Spaciously presented across more than 2,000 square metres in Hamburger Bahnhof’s Rieckhallen, the group exhibition Magical Soup features key works complemented by loans representing the latest generation of artists, with a common point of departure being the nexus of sound, image and social space.
Music has the power to create imaginary worlds. Sound can be used to physically shake space. And images can evoke auditory spaces that extend beyond a canvas or screen. The group exhibition explores the relationship between hearing, seeing, and the experience of socially shaped space. On display are media art pieces, installations and works on paper dating from the 1970s to the present. Geographical, social and imaginary spaces are negotiated on the basis of music, sounds, noises, and voices, and their notation or visual implementation.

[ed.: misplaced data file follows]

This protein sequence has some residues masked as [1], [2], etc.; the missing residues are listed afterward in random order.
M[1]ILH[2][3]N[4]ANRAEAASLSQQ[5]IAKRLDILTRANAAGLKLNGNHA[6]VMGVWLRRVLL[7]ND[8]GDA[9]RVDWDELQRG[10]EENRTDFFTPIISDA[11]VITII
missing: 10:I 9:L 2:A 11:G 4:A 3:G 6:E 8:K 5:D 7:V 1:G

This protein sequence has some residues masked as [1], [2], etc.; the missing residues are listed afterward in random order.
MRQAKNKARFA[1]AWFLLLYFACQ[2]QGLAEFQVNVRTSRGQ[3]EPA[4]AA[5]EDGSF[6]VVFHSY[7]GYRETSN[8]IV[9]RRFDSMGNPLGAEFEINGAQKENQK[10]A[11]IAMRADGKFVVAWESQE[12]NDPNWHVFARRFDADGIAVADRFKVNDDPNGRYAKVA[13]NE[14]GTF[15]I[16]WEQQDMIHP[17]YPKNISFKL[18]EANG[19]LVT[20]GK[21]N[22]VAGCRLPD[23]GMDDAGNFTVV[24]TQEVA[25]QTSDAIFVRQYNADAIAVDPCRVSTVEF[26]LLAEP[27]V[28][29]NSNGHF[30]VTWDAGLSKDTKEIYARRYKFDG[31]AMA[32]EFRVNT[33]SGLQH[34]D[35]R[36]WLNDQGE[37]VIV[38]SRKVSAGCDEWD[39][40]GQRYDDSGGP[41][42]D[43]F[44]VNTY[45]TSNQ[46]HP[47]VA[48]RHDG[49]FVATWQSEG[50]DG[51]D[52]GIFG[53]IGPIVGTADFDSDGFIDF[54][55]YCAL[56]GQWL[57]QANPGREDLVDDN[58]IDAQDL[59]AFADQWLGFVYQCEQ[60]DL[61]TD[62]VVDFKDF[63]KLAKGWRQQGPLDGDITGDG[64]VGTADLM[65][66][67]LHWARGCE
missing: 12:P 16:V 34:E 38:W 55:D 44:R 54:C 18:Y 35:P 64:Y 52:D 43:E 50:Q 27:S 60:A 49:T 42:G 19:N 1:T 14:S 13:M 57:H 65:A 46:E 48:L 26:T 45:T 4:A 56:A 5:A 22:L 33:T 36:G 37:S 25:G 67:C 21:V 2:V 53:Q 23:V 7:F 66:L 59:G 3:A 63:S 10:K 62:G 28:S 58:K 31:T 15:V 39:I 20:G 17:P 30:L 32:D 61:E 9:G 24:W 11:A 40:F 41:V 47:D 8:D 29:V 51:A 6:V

The works range between precise observation, radical self-expression, and deliberate deconstruction of identity. They propose alternate perspectives on a constantly shifting reality and previous assumptions about actuality.
The Nationalgalerie has one of the most extensive museum collections of media art in Europe. Its holdings of important historical video art have been supplemented over the last few years by exceptional time-based works of recent origin. Magical Soup brings together works by the media art pioneers Nam June Paik, Jochen Gerz, Charlemagne Palestine, Ulrike Rosenbach and Keiichi Tanaami; by the multimedia artists Nevin Aladag, Stan Douglas, Cyprien Gaillard, Douglas Gordon, Rodney Graham, Dmitry Gutov, Anne Imhof, Joan La Barbara, Pipilotti Rist, Diana Thater, Lawrence Weiner, Nicole Wermers and David Zink Yi; and by the younger artists Korakrit Arunanondchai, Trisha Baga, Dineo Seshee Bopape, Christine Sun Kim, Sandra Mujinga and Sung Tieu.
The exhibition is accompanied by a publication with texts by Anna-Catharina Gebbers, Chloe Stead and Jessica Lauren Elizabeth Taylor.